What is the name of a sound shift law under which the German consonant "c" changes to the English "g", e.g.

Macht -> might;
Nacht -> night;
Tochter -> daughter;
fechten -> fight;
recht -> right;
Licht -> light;
Sicht -> sight;
Pflicht -> plight;
Fracht -> freight;
Gewicht -> weight;
dicht -> tight;
Flucht -> flight;
Bucht -> bight

  • 7
    Sound shift laws apply to sounds, not letters. – brass tacks Mar 16 '19 at 18:02

You'll notice that all of these words include ch in German and gh in English. These originally represented the same sound: a voiceless velar fricative, written as /x/ in the International Phonetic Alphabet. (It's the final sound in loch, if you pronounce that different from lock.)

Both English and German inherited this consonant from Proto-Germanic, where it's written *h. (The star is because Proto-Germanic itself was never written down, it's a scholarly reconstruction: h is just the letter scholars use when talking about it.) It often came from Proto-Indo-European *k through Grimm's Law, though there were other sources as well.

In German, that sound was written ch, and has survived pretty much untouched until modern times. In English, however, the sound was written gh. And somewhere between Chaucer and Shakespeare, it disappeared entirely: this is called H-loss or the taught-taut merger.

P.S. Different dialects did different things with the /x/ when it disappeared. Some turned it into /f/ after back vowels, which is how we get laugh and tough. Others lengthened a preceding vowel, which is why light has a "long i" sound. Scots still preserves /x/ even to the modern day.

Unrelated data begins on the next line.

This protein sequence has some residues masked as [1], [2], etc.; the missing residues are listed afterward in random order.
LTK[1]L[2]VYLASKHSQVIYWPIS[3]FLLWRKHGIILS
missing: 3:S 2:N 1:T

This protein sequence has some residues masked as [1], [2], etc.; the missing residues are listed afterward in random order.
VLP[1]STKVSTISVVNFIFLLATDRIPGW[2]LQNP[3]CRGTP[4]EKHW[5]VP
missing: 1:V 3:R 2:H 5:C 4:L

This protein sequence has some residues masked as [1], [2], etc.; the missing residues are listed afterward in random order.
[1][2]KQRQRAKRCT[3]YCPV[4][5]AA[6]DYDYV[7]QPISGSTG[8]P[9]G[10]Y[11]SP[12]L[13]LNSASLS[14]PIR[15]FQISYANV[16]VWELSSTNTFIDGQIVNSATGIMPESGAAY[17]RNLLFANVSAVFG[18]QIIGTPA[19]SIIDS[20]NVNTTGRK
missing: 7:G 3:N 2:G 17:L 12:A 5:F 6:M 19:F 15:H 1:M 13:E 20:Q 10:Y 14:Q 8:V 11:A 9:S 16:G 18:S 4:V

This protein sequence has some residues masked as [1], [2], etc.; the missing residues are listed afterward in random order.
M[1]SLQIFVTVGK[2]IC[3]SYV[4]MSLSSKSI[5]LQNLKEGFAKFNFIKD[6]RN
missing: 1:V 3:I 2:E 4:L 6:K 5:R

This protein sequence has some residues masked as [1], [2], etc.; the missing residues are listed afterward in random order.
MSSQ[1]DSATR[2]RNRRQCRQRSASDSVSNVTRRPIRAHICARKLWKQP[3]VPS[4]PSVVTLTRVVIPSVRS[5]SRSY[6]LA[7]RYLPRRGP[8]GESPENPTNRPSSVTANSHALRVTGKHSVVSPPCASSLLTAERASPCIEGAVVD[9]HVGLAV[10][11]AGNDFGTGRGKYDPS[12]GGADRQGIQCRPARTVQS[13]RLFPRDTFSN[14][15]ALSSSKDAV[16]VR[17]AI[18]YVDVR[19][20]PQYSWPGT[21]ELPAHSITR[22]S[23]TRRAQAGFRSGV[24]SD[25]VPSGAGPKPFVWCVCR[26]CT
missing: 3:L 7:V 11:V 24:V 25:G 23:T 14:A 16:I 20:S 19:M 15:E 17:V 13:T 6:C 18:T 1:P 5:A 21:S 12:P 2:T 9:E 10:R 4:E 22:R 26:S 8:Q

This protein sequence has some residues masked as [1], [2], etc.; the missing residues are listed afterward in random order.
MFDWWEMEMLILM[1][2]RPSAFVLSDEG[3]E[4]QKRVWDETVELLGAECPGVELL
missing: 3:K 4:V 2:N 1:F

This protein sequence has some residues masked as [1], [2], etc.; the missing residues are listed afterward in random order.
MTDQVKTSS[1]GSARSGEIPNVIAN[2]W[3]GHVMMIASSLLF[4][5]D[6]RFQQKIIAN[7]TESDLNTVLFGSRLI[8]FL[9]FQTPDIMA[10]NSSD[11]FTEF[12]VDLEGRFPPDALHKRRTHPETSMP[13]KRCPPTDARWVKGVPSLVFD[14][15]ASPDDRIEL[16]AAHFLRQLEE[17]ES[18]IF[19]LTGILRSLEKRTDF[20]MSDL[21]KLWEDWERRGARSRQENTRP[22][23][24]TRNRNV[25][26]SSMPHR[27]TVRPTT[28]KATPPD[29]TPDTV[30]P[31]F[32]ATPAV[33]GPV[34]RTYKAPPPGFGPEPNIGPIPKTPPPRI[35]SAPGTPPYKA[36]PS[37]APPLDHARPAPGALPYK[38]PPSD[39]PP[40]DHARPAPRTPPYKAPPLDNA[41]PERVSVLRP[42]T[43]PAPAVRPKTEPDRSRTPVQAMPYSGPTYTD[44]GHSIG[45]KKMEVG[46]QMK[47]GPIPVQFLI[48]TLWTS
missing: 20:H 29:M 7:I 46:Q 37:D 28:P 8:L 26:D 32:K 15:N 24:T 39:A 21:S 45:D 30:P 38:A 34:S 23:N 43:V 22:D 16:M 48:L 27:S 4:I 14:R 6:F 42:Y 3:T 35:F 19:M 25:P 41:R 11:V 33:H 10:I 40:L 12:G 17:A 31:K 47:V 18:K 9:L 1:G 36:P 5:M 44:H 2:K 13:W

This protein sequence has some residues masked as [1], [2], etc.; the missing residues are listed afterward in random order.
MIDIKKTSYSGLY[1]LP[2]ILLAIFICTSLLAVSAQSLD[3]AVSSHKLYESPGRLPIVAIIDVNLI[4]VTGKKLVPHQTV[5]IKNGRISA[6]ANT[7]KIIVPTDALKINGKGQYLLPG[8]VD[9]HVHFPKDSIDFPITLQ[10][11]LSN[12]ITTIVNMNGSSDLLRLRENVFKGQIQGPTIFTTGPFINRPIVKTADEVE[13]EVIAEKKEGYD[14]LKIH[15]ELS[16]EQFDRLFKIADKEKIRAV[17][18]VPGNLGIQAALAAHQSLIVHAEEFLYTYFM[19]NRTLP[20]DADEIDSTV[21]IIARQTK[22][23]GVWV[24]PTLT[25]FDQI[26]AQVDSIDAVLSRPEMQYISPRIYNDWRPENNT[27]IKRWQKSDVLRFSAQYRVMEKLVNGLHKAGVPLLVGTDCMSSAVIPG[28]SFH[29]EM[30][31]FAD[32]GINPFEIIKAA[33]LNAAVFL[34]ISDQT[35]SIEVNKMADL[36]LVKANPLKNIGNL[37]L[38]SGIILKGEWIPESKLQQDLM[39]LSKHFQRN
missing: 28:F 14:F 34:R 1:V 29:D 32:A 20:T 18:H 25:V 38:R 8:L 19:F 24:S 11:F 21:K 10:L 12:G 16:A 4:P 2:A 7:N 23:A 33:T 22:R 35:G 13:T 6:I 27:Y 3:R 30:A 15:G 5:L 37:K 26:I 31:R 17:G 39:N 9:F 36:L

• using broad transcription to specify the sound is kind of useless here. Given how variable ch is in different German phonetic environments, I doubt that it had just one phonetic realization, originally, so there's not much you could do about it. If it helps the questioner, mächtig is not fricative in High or Low German at least, though Macht is, and that's very regular after e or i and the umlauts. The vowel alternation is often semantic (as in drink, drank, drunk). – vectory Mar 19 '19 at 19:25
  • @vectory Hm? I've always heard it /mɛç.tiç/, with not one but two fricatives. Vowel ablaut is of course important in all Germanic languages, but I don't see how that's relevant here. – Draconis Mar 19 '19 at 20:43
  • So the difference is palatal versus velar, sorry. I'm not too savvy with IPA ... "Macht" is transcribed with an uvular, as is Dach, but Buch isn't, though it doesn't make a difference for me, personally, and mächtig is transcribed with yet a different symbol. This isn't helpful, if the ety of book isn't certain. Looking at machen (uvular) and to make, I feel it should be uvular for Buch, too. Maybe you can call mächtig fricative. The point is, either there had been just one contrast, then we can have allophones, or there was indeed, also with regional differences – vectory Mar 19 '19 at 21:06
  • @vectory As I understand it, the velar [x] is used after back vowels, and the palatal [ç] after front vowels. I don't think it can ever occur anywhere else. However, I'd always use /x/ in phonemic transcription, since it's a classic case of complementary distribution. I'd consider using separate symbols a mistake on Wiktionary's part, especially with respect to the uvular (which I've never heard a German-speaker use). – Draconis Mar 19 '19 at 21:11
  • In Proto-Germanic? Nobody knows. If I look at Rachen, OHG hrahhon, ... PIE *kreg- "to croak, caw", for example, it seems that some instances reflect *g. I don't see the PGem reflex in Wiktionary, but related En. retch links *hrēkijaną "to clear one's throat" (very apt for the sound that I consider uvular). Since /g/ may be approximated in regional dialects, I think the approximant/fricative distinction may be as important as uvular/velar/palatal, for /x/. After all, it's merely a two way contrast in German. BTW, we have krächzen, "croak", which is PGem *krēk-. What's the PIE, *kreg-? – vectory Mar 19 '19 at 21:53

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